With rate increases, the U.S. Federal Reserve and the European Central Bank are two of the institutions that are trying to curb high inflation. In June, the Federal Reserve raised its benchmark interest rate by 75 basis points, bringing it to a range of 1.5 per cent to 1.75 per cent. Fed Chair Jerome Powell has suggested that a further increase of 50 or 75 basis points may occur in July.


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‘Because we believe that inflation will be sticky and continue to be high, the Fed will be tightening during this recession. It will be difficult to come down’ said Subbaraman. The analyst summarised Nomura’s projections, stating that ‘we have the Fed increasing 75 [basis points] in July and then 50 at the next meeting.’ Thereafter, a set of 25 [basis points] will be added until the Fed funds rate reaches 3.75 per cent by February of the following year.


Industry experts like Scott Minerd of Guggenheim agreed with Nomura’s predictions. He recently issued a warning that the Fed is unlikely to care about the current stock sell-off until fear overwhelms the market because it is ‘hell-bent’ on battling inflation. Further optimism about the US economy was muted by Fed Chair Jerome Powell, who said that while a slowdown was absolutely a possibility, the central bank is not seeking to trigger one.


According to Nomura, it does not anticipate the Fed to start lowering rates until September 2023 since a modest initial inflation response will probably keep policymakers – both monetary and fiscal – on the sidelines. It continued in its statement that strong beginning conditions may reduce the first-rate of contraction, but the absence of policy responses may extend the downturn.


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Analysts also predicted that Europe would experience a recession similar to the one in the US, if not worse. If Russia completely cuts off gas to Europe, the downturn there might be far worse, they cautioned. Nomura, a Japanese financial services company, projects that in 2023, the economies of the US and the euro area will both decrease by 1%.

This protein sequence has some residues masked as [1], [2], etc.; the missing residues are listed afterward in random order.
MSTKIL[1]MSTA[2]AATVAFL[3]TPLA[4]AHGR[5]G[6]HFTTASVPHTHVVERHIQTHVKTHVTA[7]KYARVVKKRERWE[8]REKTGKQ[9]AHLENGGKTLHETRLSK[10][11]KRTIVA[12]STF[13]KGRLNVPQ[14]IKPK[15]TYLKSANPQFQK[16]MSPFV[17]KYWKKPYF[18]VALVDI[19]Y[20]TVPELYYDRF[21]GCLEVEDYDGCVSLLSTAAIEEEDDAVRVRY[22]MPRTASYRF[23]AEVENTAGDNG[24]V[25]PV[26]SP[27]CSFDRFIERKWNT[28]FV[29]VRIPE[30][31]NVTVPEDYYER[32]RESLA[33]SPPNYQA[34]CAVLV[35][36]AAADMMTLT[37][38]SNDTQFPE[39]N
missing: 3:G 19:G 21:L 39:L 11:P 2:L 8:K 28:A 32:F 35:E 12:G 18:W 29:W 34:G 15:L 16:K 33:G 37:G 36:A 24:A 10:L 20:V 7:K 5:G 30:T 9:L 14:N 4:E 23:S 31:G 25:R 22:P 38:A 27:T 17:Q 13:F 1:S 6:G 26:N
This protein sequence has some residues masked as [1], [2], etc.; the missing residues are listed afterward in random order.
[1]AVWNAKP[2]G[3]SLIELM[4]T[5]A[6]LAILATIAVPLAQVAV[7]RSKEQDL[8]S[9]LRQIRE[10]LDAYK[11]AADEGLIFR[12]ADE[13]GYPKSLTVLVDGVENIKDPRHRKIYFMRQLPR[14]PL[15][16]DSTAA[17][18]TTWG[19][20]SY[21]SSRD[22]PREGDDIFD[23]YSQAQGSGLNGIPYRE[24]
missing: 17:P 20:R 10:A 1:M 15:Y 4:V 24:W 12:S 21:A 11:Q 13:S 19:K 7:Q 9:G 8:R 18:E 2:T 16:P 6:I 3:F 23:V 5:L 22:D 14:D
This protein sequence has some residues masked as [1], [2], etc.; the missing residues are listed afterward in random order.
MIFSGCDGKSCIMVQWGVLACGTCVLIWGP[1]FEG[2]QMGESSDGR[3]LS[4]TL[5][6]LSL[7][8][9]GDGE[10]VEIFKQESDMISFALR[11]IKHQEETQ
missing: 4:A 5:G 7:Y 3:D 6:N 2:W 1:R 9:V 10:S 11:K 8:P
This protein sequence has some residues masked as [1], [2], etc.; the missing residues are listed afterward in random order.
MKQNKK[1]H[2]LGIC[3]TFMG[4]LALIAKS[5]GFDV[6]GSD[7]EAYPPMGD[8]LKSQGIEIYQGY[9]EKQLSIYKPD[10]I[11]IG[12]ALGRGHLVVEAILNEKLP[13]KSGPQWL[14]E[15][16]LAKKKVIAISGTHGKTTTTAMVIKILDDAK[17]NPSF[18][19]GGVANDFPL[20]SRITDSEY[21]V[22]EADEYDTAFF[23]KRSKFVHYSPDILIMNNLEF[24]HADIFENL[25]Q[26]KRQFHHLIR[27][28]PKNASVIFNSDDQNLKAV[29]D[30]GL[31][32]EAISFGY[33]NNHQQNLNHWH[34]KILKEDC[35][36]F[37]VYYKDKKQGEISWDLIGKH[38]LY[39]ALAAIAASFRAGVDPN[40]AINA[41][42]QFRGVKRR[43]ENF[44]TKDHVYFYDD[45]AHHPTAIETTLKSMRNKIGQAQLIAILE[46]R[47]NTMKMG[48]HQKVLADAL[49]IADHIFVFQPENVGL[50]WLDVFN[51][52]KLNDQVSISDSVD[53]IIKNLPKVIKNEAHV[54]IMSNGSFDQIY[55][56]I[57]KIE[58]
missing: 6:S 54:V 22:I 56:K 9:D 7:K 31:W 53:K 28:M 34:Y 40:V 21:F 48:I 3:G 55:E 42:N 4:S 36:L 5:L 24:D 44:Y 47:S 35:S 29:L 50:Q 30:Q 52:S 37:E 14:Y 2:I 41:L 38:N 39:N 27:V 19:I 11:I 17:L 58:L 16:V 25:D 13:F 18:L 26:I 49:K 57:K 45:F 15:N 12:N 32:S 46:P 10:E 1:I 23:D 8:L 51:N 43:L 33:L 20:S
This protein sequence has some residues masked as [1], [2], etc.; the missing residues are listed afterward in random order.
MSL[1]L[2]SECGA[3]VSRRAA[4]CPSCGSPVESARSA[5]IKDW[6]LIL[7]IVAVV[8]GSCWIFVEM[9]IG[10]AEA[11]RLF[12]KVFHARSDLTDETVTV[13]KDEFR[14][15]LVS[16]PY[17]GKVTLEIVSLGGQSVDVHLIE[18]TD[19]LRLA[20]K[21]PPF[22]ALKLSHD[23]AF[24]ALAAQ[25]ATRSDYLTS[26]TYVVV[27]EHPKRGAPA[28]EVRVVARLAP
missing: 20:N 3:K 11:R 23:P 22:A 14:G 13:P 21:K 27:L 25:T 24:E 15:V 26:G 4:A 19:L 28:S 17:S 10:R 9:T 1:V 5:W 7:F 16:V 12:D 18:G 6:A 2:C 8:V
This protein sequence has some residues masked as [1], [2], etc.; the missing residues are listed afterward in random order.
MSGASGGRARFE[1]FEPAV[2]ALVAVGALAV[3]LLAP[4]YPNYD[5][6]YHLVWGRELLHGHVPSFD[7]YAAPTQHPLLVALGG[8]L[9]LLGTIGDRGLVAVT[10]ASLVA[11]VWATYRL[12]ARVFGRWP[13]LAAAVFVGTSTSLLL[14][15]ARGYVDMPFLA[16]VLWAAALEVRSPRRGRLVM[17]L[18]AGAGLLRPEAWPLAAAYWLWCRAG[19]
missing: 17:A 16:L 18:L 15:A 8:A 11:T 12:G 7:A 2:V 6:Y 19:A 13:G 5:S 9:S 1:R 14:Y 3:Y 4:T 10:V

Mid-sized Economies have larger risks.


In the research report, Nomura highlighted several mid-sized economies that saw debt-fueled property booms, including Australia, Canada, and South Korea. According to the analysis, if interest rate increases lead to a housing crisis and deleveraging, mid-sized economies like Australia, Canada, and South Korea could experience recessions that are more severe than expected.


With a 2.2 per cent decline in the third quarter of this year, Korea is expected to take the earliest hit. In addition, they predicted that Japan will experience the group’s mildest recession due to continuous policy support and delayed economic recovery.


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China, the second-largest economy in the world, may avoid experiencing another economic downturn after coming out of one in the second quarter of this year. However, as long as Beijing adheres to its zero-Covid plan, they added, China will continue to be at risk of future lockdowns and recession despite its economy’s recovery thanks to accommodating measures.


Subbaraman cautioned that the damage to the economy of moving to a high inflation regime and becoming stuck there is much worse if central banks do not tighten monetary policy now. In the long run, it will cause wage-price spirals, which will be far more devastating for the economy and the man and woman on the street, he continued.


It’s difficult to say this politely, but avoiding future hardship and bringing inflation down is healthier for the global economy and society than allowing inflation to spiral out of control, as was discovered in the 1970s.

edited and proofread by nikita sharma